There’s a certain section of all the grocery stores here in Grenada that has a particularly pungent smell. If you follow the scent, it’ll lead you to a back corner where you’ll find an assortment of salted meats – salted fish, salted pig snouts, and different varieties of salted pork. My sister and I have always had a love and fascination for cured meats, whether it’s prosciutto from Italy, nem from Vietnam, or iberico from Spain. So when I stumbled upon some salted pork in Grenada, I knew I had to try it.
Granted, it definitely didn’t look like the kind you’d snack on with a glass of wine or with some cheese. But I was certain that it’d impart some yummy flavors to any dish that it was part of. So I threw a pack of salted pork riblets into my cart and continued on to the produce aisle. As I continued my shopping, a store clerk started chatting with me and asked me what I was making with my salted pork. I confessed, I didn’t yet know. He suggested a pumpkin soup and proceeded to give me step by step instructions on how to prepare the pork, which was confirmed by an elderly lady passing by — who, I might add, preceded her comments with “Let me tell you how to make it. I am a woman.” :)
So I came home with the pumpkin and salted pork in hand and looked through a few more recipes online. I ended up combining their suggestions with a recipe that I adapted from Hank Shaw’s recipe here. The key differences include the use of pumpkin rather than butternut squash, and substituting salt pork for bacon.
Pumpkin Soup with Salted Pork
I had some chicken stock left over that I had made previously with a whole chicken and some fresh thyme thrown in. The thyme adds an extra layer of complexity to the soup, so if you’d like some in your soup as well, you can feel free to throw in some fresh thyme or other fresh herbs as well.
If you’re not able to find salted pork, you can always salt your own. Any cut of pork will do, but riblets are a favorite because they have a bit of fat that flavors the soup and they’re fun to nibble on later. You can go hardcore and make “real” salt pork (takes two weeks) or just cover a piece of pork with salt and throw it in the fridge overnight. If you do the latter, you can probably get by with just rinsing the salt off. Don’t boil it before you add it into the soup or it’ll lose all its flavors and saltiness.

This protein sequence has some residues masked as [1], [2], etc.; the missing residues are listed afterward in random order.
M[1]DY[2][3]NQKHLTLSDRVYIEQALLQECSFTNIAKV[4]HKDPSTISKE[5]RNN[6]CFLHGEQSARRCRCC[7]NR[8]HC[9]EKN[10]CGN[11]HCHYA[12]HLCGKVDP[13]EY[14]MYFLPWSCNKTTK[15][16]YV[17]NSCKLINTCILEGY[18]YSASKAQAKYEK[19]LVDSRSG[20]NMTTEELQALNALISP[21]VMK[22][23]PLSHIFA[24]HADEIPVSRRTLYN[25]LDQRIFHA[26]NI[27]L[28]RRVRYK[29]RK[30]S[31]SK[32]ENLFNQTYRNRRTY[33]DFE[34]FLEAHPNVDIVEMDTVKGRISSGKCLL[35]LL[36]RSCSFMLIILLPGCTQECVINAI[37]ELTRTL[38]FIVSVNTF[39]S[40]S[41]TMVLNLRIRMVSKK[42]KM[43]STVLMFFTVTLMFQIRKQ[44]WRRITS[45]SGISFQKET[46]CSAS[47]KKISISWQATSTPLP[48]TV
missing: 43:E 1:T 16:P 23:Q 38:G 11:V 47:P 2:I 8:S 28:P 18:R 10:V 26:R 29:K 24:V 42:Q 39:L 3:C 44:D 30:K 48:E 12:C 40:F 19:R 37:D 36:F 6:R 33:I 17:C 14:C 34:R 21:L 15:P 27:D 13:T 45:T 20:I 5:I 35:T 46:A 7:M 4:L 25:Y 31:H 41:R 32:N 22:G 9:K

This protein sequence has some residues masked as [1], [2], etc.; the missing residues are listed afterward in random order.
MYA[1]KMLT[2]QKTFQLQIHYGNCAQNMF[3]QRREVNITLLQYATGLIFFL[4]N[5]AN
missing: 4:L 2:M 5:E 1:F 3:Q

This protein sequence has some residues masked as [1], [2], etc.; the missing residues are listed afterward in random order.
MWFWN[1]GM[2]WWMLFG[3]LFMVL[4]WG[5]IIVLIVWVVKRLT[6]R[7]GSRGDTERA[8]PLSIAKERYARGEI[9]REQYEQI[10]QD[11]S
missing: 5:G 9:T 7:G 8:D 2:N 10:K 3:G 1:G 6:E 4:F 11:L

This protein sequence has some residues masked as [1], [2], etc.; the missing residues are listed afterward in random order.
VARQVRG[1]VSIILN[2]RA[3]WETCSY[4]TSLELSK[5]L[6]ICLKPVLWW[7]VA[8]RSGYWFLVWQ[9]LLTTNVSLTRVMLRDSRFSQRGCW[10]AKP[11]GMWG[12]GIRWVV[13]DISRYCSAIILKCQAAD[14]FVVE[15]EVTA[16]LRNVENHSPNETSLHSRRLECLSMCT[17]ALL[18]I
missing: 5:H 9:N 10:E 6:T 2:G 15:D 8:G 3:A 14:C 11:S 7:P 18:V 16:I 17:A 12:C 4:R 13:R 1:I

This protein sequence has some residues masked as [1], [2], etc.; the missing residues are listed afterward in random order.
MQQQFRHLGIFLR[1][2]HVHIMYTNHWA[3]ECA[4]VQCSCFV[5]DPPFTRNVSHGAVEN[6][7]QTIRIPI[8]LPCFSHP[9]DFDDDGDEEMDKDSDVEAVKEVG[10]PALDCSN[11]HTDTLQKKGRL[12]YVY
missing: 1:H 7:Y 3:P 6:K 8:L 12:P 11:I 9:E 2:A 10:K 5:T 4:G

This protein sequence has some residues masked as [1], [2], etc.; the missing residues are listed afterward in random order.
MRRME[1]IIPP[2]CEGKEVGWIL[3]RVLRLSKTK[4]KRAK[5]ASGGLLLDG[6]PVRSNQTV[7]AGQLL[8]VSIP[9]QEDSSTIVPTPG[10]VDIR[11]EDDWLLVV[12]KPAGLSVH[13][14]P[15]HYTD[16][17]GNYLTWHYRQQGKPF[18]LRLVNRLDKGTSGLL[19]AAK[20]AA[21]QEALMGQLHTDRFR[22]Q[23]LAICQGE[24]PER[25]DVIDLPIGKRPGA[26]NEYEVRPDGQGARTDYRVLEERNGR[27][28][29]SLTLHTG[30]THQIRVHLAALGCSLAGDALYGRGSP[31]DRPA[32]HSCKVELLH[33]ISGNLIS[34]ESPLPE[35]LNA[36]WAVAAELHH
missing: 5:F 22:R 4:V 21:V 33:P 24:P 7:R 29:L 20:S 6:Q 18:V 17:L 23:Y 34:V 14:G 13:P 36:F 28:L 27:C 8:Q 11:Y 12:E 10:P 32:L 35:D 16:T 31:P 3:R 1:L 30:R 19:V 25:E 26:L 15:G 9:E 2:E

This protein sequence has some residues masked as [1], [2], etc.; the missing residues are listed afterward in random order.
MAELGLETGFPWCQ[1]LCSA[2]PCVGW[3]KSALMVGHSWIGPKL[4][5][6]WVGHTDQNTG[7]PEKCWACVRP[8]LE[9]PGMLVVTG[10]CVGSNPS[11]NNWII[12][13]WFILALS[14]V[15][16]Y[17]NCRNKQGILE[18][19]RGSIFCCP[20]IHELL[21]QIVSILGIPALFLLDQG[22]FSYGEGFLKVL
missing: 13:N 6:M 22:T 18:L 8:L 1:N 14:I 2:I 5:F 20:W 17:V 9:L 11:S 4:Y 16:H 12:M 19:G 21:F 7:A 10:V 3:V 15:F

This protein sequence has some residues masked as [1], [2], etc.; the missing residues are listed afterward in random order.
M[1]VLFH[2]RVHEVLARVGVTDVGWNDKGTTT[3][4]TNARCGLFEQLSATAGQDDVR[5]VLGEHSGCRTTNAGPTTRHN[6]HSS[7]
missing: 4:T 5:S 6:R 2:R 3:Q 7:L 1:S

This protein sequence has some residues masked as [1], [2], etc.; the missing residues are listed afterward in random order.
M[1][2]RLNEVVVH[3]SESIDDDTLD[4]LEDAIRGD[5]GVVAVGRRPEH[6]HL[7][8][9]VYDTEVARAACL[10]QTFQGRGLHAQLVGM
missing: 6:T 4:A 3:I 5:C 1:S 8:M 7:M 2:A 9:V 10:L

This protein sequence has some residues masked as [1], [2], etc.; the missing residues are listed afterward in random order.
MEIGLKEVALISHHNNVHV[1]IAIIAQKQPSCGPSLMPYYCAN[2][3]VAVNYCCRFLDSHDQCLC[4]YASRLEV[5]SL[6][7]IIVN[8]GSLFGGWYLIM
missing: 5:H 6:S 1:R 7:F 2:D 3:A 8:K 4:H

The traditional West Indian version of this soup sometimes includes chopped cabbage leaves. Alternatively, you can also leave out the pork riblets and season the soup with cloves, nutmeg, and some cinnamon. Chilled, this would make a refreshing soup for a summer day! This version is more heavy and substantial, which I find works nicely as a full meal with some crusty bread.
3 lbs West Indian pumpkin (also called Calabaza, but feel free to substitute with butternut squash)
3/4 lb salted pork riblets
2 small onions, diced
4 cloves garlic, minced
5 bay leaves
1 1/2 quarts chicken stock
2 Tbsp oil
1. Rinse pork riblets to wash off all the extra salt.
2. Put some water in a small pot and bring to a boil. Put the pork riblets into the water and let it boil for about 5 minutes.
3. Discard the water, rinse pork riblets, and repeat one more time. Set pork aside.
4. In a large stock pot, sautee the garlic and onions in oil over medium-high heat.
5. When the garlic and onions have browned, add in the chicken stock, pumpkin, bay leaves, and pork. Bring the mixture a boil and reduce heat to let it simmer softly. Simmer for at least an hour or until the pumpkin has broken down.
6. Remove pork riblets and bay leaves. Puree the soup.
7. Garnish with fresh herbs and a swirl of heavy cream or coconut milk.